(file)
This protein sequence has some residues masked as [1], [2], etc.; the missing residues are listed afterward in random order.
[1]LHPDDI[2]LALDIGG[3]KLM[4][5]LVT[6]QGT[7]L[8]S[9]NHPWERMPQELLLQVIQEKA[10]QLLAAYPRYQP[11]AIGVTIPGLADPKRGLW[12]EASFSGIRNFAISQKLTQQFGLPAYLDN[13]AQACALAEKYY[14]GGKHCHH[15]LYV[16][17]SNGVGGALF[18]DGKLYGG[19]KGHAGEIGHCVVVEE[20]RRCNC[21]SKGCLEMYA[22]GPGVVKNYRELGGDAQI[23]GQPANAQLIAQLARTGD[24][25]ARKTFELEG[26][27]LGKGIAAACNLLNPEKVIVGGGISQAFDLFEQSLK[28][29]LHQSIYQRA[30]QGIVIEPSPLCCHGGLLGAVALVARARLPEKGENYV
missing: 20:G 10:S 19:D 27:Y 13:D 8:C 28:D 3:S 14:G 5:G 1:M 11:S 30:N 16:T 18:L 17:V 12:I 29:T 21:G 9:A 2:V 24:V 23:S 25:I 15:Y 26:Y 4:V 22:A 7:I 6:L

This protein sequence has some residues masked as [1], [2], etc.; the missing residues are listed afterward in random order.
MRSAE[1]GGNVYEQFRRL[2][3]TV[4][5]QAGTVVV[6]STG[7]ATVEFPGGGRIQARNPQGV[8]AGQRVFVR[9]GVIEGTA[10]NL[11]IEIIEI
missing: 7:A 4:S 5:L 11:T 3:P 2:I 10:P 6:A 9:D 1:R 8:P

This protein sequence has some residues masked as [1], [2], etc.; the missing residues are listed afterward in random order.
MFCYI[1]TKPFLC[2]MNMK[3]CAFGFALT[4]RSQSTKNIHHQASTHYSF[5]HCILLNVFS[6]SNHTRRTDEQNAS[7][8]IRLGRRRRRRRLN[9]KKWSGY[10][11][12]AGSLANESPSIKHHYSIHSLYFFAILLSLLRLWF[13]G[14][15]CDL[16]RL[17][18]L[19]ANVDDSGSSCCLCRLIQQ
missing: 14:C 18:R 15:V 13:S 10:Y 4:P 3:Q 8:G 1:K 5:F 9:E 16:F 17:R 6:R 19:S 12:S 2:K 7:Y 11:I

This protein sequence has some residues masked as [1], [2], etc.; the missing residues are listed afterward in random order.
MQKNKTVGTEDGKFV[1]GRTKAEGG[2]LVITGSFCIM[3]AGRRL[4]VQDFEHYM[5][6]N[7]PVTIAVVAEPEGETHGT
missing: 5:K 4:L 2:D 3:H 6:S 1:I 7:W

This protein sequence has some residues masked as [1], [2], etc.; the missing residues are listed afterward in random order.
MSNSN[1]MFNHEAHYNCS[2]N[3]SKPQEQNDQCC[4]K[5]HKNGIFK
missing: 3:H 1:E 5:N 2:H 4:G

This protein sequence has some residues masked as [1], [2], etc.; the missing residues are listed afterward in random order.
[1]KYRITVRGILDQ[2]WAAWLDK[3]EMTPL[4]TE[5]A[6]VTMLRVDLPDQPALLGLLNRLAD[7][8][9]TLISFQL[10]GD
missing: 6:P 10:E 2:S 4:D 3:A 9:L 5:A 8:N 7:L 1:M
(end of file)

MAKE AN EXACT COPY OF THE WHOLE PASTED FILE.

This protein sequence has some residues masked as [1], [2], etc.; the missing residues are listed afterward in random order.
[1]LHPDDI[2]LALDIGG[3]KLM[4][5]LVT[6]QGT[7]L[8]S[9]NHPWERMPQELLLQVIQEKA[10]QLLAAYPRYQP[11]AIGVTIPGLADPKRGLW[12]EASFSGIRNFAISQKLTQQFGLPAYLDN[13]AQACALAEKYY[14]GGKHCHH[15]LYV[16][17]SNGVGGALF[18]DGKLYGG[19]KGHAGEIGHCVVVEE[20]RRCNC[21]SKGCLEMYA[22]GPGVVKNYRELGGDAQI[23]GQPANAQLIAQLARTGD[24][25]ARKTFELEG[26][27]LGKGIAAACNLLNPEKVIVGGGISQAFDLFEQSLK[28][29]LHQSIYQRA[30]QGIVIEPSPLCCHGGLLGAVALVARARLPEKGENYV
missing: 20:G 10:S 19:D 27:Y 13:D 8:C 28:D 3:S 14:G 5:G 1:M 11:S 30:N 16:T 18:L 17:V 12:I 29:T 21:G 9:A 2:V 24:V 23:S 25:I 15:Y 26:Y 4:V 22:A 7:I 6:L

This protein sequence has some residues masked as [1], [2], etc.; the missing residues are listed afterward in random order.
MRSAE[1]GGNVYEQFRRL[2][3]TV[4][5]QAGTVVV[6]STG[7]ATVEFPGGGRIQARNPQGV[8]AGQRVFVR[9]GVIEGTA[10]NL[11]IEIIEI
missing: 7:A 4:S 5:L 11:T 3:P 2:I 10:P 6:A 9:D 1:R 8:P

This protein sequence has some residues masked as [1], [2], etc.; the missing residues are listed afterward in random order.
MFCYI[1]TKPFLC[2]MNMK[3]CAFGFALT[4]RSQSTKNIHHQASTHYSF[5]HCILLNVFS[6]SNHTRRTDEQNAS[7][8]IRLGRRRRRRRLN[9]KKWSGY[10][11][12]AGSLANESPSIKHHYSIHSLYFFAILLSLLRLWF[13]G[14][15]CDL[16]RL[17][18]L[19]ANVDDSGSSCCLCRLIQQ
missing: 14:C 18:R 15:V 13:S 10:Y 4:P 3:Q 8:G 1:K 5:F 9:E 16:F 17:R 6:R 19:S 12:S 2:K 7:Y 11:I

This protein sequence has some residues masked as [1], [2], etc.; the missing residues are listed afterward in random order.
MQKNKTVGTEDGKFV[1]GRTKAEGG[2]LVITGSFCIM[3]AGRRL[4]VQDFEHYM[5][6]N[7]PVTIAVVAEPEGETHGT
missing: 5:K 4:L 2:D 3:H 6:S 1:I 7:W

This protein sequence has some residues masked as [1], [2], etc.; the missing residues are listed afterward in random order.
MSNSN[1]MFNHEAHYNCS[2]N[3]SKPQEQNDQCC[4]K[5]HKNGIFK
missing: 3:H 1:E 5:N 2:H 4:G

This protein sequence has some residues masked as [1], [2], etc.; the missing residues are listed afterward in random order.
[1]KYRITVRGILDQ[2]WAAWLDK[3]EMTPL[4]TE[5]A[6]VTMLRVDLPDQPALLGLLNRLAD[7][8][9]TLISFQL[10]GD
missing: 6:P 10:E 2:S 4:D 3:A 9:L 5:A 8:N 7:L 1:M